Shaiva (शैव, śaiva) or Shaivism (śaivism) represents a tradition of Hinduism worshiping Shiva as the supreme being. Closely related to Shaktism, Shaiva literature includes a range of scriptures, including Tantras, while the root of this tradition may be traced back to the ancient Vedas.
Vastushastra (architecture)Source: Wisdom Library: Vāstu-śāstra
Aśvā (अश्वा, “mare”) refers to the first of eight yoni (womb), according to the Mānasāra. It is also known by the name Dhvajā. Yoni is the fourth of the āyādiṣaḍvarga, or “six principles” that constitute the “horoscope” of an architectural or iconographic object. Their application is intended to “verify” the measurements of the architectural and iconographic object against the dictates of astrology that lay out the conditions of auspiciousness.
The particular yoni (eg., aśvā) of all architectural and iconographic objects (settlement, building, image) must be calculated and ascertained. This process is based on the principle of the remainder. An arithmetical formula to be used in each case is stipulated, which engages one of the basic dimensions of the object (breadth, length, or perimeter/circumference). The first, third, fifth and seventh yonis are considered auspicious and therefore to be preferred, and the rest, inauspicious and to be avoided.
Vastushastra (वास्तुशास्त्र, vāstuśāstra) refers to the ancient Indian science (shastra) of architecture (vastu), dealing with topics such architecture, sculpture, town-building, fort building and various other constructions. Vastu also deals with the philosophy of the architectural relation with the cosmic universe.
Vyakarana (Sanskrit grammar)Source: Wikisource: A dictionary of Sanskrit grammar
Asva (अस्व).—Not homogeneous: asavarṇa. cf. इवर्णादेः अस्वे स्वरे यवरलम् (ivarṇādeḥ asve svare yavaralam) Hem. I.2.21, also अस्वे (asve) Śāk.I.1.73.
Vyakarana (व्याकरण, vyākaraṇa) refers to Sanskrit grammar and represents one of the six additional sciences (vedanga) to be studied along with the Vedas. Vyakarana concerns itself with the rules of Sanskrit grammar and linguistic analysis in order to establish the correct context of words and sentences.
Mahayana (major branch of Buddhism)Source: Wisdom Library: Maha Prajnaparamita Sastra
Aśva (अश्व, “horse”) represents an incarnation destination of the tiryaggati (animal realm) according to the “world of transmigration” section in the 2nd century Mahāprajñāpāramitāśāstra (chapter XXVII).—The Bodhisattva sees the animals (tiryak) undergoing all the torments: they are made to gallop by blows of the whip or stick; they are made to make long journeys carrying burdens; their harness is damaged; they are branded with hot iron. People who, in their former lives, have trussed them up, whipped them or been guilty of crimes of this kind, assume the animal form of an elephant (haja), a horse (aśva), a cow (go), a sheep (eḍaka) or a deer (mṛga).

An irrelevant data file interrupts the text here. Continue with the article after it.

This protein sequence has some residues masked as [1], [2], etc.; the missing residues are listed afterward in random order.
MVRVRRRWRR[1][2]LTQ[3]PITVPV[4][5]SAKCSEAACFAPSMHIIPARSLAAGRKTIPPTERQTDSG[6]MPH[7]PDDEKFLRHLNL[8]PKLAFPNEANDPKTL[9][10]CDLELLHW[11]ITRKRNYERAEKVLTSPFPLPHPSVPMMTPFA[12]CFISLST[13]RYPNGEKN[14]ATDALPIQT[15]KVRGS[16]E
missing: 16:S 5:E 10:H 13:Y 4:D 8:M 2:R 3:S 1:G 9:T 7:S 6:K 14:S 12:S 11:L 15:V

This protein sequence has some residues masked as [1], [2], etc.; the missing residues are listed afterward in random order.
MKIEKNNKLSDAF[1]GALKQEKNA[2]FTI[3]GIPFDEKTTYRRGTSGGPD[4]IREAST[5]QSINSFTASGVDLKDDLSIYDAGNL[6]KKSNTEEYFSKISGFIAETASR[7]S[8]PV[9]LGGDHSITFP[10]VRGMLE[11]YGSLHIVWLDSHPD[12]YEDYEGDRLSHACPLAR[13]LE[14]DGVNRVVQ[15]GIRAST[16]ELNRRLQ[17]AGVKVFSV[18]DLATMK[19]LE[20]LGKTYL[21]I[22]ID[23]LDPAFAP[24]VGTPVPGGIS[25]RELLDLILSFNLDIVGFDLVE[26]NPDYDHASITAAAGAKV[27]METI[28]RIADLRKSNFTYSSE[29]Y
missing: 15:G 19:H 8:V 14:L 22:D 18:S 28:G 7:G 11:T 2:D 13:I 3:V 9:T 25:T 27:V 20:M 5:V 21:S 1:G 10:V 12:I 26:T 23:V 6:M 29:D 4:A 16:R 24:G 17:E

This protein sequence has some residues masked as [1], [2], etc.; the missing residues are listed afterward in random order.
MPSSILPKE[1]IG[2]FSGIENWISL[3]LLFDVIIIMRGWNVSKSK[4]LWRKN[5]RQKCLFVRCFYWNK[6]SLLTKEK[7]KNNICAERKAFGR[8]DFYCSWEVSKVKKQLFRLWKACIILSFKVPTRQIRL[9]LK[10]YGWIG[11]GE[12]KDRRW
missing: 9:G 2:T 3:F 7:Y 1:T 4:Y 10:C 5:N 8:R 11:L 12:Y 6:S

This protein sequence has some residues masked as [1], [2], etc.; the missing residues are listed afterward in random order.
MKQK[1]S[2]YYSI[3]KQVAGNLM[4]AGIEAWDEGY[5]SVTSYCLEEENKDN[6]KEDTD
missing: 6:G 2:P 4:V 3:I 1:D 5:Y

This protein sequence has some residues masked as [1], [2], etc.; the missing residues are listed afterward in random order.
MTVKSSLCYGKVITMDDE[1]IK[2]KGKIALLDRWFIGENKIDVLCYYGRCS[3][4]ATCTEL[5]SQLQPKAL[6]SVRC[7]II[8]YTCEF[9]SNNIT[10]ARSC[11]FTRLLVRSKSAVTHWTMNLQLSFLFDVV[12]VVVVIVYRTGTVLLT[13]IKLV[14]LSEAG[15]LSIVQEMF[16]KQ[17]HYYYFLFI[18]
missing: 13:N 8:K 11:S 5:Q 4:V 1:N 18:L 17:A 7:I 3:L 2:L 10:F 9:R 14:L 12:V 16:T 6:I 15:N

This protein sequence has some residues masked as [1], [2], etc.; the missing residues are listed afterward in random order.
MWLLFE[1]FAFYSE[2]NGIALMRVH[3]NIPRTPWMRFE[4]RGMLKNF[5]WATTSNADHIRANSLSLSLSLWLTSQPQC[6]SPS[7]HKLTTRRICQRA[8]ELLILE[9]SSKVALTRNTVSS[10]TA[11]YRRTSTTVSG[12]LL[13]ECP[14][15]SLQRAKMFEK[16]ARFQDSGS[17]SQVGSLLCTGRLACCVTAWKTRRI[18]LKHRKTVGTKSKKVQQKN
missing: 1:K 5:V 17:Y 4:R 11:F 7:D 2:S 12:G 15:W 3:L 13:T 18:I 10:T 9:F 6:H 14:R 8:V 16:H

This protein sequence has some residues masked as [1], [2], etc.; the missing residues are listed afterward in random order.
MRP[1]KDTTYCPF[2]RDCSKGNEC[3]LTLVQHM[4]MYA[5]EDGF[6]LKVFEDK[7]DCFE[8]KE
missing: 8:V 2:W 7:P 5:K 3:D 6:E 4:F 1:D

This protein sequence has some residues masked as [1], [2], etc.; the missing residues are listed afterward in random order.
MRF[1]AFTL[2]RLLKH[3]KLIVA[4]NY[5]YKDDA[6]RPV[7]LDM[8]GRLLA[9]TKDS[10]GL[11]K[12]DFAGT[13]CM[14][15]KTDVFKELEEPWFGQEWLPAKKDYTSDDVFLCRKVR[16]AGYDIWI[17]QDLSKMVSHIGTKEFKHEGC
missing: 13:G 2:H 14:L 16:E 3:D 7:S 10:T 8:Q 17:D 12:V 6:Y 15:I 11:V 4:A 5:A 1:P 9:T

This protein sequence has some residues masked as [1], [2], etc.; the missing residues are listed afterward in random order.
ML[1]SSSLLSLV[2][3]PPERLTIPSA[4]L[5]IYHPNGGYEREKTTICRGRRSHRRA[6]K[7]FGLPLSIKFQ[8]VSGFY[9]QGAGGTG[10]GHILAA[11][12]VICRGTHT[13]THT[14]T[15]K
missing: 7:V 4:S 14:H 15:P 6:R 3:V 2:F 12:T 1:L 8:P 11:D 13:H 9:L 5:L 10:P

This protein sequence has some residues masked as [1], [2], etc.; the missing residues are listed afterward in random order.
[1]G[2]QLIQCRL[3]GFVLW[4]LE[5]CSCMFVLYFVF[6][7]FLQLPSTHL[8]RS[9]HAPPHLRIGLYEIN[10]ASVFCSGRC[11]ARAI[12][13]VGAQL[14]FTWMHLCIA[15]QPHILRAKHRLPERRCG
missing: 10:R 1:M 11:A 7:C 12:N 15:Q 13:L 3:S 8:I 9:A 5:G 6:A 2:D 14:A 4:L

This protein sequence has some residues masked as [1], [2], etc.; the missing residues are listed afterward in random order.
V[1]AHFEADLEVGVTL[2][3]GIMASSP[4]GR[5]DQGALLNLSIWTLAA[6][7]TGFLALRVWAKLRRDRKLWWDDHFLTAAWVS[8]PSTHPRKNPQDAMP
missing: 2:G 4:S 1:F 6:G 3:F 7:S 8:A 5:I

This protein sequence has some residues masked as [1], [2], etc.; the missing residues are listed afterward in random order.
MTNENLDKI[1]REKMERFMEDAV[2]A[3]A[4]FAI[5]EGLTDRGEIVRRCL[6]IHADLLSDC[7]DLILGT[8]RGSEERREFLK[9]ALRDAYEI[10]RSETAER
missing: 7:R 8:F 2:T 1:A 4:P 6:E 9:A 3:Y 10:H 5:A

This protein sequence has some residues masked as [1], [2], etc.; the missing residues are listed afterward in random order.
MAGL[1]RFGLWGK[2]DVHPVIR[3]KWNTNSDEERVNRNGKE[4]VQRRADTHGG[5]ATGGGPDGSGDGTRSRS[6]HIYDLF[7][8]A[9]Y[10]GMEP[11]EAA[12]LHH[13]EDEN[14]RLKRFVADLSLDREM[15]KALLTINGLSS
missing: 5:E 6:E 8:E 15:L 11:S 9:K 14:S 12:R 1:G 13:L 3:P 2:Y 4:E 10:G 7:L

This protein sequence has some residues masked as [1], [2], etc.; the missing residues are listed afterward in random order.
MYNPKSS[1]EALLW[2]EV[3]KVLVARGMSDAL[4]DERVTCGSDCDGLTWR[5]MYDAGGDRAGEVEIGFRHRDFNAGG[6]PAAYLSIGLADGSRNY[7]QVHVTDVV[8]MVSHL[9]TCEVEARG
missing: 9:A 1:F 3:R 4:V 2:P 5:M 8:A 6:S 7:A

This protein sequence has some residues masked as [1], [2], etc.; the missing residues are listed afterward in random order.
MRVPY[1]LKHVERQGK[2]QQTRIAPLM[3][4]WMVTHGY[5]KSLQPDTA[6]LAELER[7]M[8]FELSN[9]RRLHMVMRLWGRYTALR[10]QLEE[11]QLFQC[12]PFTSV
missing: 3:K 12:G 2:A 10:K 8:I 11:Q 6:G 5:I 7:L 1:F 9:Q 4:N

Mahayana (महायान, mahāyāna) is a major branch of Buddhism focusing on the path of a Bodhisattva (spiritual aspirants/ enlightened beings). Extant literature is vast and primarely composed in the Sanskrit language. There are many sūtras of which some of the earliest are the various Prajñāpāramitā sūtras.
General definition (in Buddhism)Source: Wisdom Library: Dharma-samgraha
Aśva (अश्व, “horse”) or Aśvaratna refers to the “horse jewel” and represents the second of the “seven jewels of universal monarchs” (saptaratna) as defined in the Dharma-saṃgraha (section 85). The Dharma-samgraha (Dharmasangraha) is an extensive glossary of Buddhist technical terms in Sanskrit (eg., aśva). The work is attributed to Nagarjuna who lived around the 2nd century A.D.
General definition (in Jainism)Source: Google Books: Jainism: An Indian Religion of Salvation
Aśva (अश्व, “horse”).—One of the fourteen gems (ratna) serving the Cakravartin;—The aśva is a beautiful horse which is endowed with auspicious signs.
Jainism is an Indian religion of Dharma whose doctrine revolves around harmlessness (ahimsa) towards every living being. The two major branches (Digambara and Svetambara) of Jainism stimulate self-control (or, shramana, ‘self-reliance’) and spiritual development through a path of peace for the soul to progess to the ultimate goal.
India history and geogprahySource: Cologne Digital Sanskrit Dictionaries: Indian Epigraphical Glossary
Aśva.—(IE 7-1-2), ‘seven’. Note: aśva is defined in the “Indian epigraphical glossary” as it can be found on ancient inscriptions commonly written in Sanskrit, Prakrit or Dravidian languages.